If you didn't watch the Mad Men series finale last night, be warned there are SPOILERS AHEAD, and in the gallery of photos above, and all over Twitter, and hiding in the trees outside... Below, we take a closer look at the last moment of the show.

When Don Draper moved over to McCann Erickson earlier this season, he was greeted with a gift: Coca-Cola. But instead of taking charge of one of the most coveted accounts in advertising, Don walks out of the offices and starts driving across America without much of a plan, and by the end with barely a shirt on his back. His world and the people in it are left in the dark, aside from Sally... but did Don actually bring Madison Avenue with him out into the great wide open? Had he been subconsciously working on this ad campaign the whole time?

In the penultimate episode, Don contemplated a broken Coke machine.

Last night's Mad Men series finale ended with Don having a breakthrough—emotionally and, it seems, creatively. While the ending is just ambiguous enough, it appears that Don uses his experience at the hippie retreat (most likely inspired by Esalen in Big Sur—more on SFist about that), to create one of the most iconic commercials in the history of modern advertising: Coca-Cola's "Hilltop" ad, which debuted in 1971. (Currently it's October/November 1970 in Mad Men time.)

Don talking to a woman at the hippie retreat... who looks just like a woman in the real commercial.

The real ad was created by Bill Backer, creative director on the Coca-Cola account for McCann Erickson, who did get the inspiration for the ad in an unusual way, although not while meditating. According to the company's website, Backer "was flying to London to meet up with Billy Davis, the music director on the Coca-Cola account, to write radio commercials... to be recorded by the New Seekers, a popular British singing group. The heavy fog in London forced the plane to land in Shannon, Ireland. Passengers had to remain near the airport in case the fog lifted. Some of them were furious about their accommodations. By the next day, Backer saw some of the most irate passengers in the airport cafe. Brought together by a common experience, many were now laughing and sharing stories over snacks and bottles of Coca-Cola." Backer himself wrote about the scene and the inspiration that followed:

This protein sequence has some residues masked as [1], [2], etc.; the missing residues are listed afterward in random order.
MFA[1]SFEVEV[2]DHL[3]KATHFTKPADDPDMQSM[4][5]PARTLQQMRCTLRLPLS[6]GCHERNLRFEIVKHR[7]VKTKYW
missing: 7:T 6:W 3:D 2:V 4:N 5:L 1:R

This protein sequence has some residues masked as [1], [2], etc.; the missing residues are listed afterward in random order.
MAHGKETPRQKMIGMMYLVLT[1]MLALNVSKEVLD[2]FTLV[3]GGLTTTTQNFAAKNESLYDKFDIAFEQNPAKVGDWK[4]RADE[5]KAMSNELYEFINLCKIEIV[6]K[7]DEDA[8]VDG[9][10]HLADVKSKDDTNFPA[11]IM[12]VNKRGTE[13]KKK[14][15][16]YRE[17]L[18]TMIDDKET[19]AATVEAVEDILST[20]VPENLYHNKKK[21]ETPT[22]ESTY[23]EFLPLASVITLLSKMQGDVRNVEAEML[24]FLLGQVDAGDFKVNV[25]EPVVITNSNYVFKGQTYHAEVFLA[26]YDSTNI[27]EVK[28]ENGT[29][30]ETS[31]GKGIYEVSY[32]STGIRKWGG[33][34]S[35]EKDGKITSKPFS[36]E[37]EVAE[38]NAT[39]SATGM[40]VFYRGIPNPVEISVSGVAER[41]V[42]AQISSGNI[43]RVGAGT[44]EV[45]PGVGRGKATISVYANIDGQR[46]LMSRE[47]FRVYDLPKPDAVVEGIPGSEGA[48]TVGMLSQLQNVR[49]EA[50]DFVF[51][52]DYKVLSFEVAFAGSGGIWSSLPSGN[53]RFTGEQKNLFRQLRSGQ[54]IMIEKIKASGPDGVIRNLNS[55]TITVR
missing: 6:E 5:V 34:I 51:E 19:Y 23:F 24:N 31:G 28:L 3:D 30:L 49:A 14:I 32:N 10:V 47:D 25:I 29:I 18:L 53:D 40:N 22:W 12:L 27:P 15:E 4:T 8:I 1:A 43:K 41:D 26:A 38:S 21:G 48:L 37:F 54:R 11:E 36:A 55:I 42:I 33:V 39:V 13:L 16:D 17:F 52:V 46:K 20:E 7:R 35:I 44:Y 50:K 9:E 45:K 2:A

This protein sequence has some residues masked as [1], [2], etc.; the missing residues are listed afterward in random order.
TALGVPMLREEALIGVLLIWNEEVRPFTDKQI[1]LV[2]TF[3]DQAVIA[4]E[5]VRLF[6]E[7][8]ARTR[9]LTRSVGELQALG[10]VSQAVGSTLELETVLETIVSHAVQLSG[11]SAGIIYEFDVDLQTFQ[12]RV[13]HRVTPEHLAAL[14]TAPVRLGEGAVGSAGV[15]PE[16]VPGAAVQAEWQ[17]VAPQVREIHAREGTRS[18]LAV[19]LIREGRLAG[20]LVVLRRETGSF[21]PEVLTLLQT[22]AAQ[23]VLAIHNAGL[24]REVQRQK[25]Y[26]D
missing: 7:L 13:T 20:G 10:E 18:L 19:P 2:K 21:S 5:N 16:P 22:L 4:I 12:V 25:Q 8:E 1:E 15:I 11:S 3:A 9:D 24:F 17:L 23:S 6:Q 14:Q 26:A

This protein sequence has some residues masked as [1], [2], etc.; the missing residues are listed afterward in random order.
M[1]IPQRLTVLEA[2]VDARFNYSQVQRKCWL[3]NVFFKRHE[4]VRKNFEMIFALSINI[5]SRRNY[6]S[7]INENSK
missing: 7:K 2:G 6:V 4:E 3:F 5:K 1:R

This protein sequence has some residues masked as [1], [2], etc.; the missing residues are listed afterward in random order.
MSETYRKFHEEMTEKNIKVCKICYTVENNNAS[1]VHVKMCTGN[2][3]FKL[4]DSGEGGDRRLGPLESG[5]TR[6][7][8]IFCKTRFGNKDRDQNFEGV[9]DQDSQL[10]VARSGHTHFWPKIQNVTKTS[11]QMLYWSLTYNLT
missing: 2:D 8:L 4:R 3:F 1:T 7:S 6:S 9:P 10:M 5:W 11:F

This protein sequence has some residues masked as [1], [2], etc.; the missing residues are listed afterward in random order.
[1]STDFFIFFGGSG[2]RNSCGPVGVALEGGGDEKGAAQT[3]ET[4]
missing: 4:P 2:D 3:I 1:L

"In that moment [I] saw a bottle of Coke in a whole new light... [I] began to see a bottle of Coca-Cola as more than a drink that refreshed a hundred million people a day in almost every corner of the globe. So [I] began to see the familiar words, 'Let's have a Coke,' as more than an invitation to pause for refreshment. They were actually a subtle way of saying, 'Let's keep each other company for a little while.' And [I] knew they were being said all over the world as [I] sat there in Ireland. So that was the basic idea: to see Coke not as it was originally designed to be—a liquid refresher—but as a tiny bit of commonality between all peoples, a universally liked formula that would help to keep them company for a few minutes."


Backer told Davis about his "buying everybody in the world a Coke" idea and Davis responded, "Well, if I could do something for everybody in the world, it would not be to buy them a Coke. I'd buy everyone a home first and share with them in peace and love." It was decided to fit Coca-Cola into that concept, and it was actually Harvey Gabor, of Backer's creative team, that came up with the commercial idea, called, "The First United Chorus of the World."

After a few failed film shoots, there was finally success (thanks in part to a $250,000 budget)... and the location for the commercial shoot has some meaning to Matthew Weiner and the show. You know how he wrote in his original notes, way back in the '90s, that Don would go to Rome towards the end of the series? This commercial was shot in and around Rome.

Five hundred young people were hired for the chorus from embassies and schools in Rome. The Italian film company Roma Film filmed the commercial and this time the weather cooperated. Close-ups of the young "leads" were actually filmed at a racetrack in Rome, separate from the larger chorus shots.

And here it is:

And so the last word uttered in Mad Men, before cutting to "commercial," is the ancient Sanskrit mantra Om, which Hindus believe to be the sound of the first vibration of life. It's also something Freddy Rumsen unconsciously worked into his presentation of Don's Accutron watch pitch, way back at the start of season 7, after staring directly into the camera and asking, "Do you have time to improve your life?"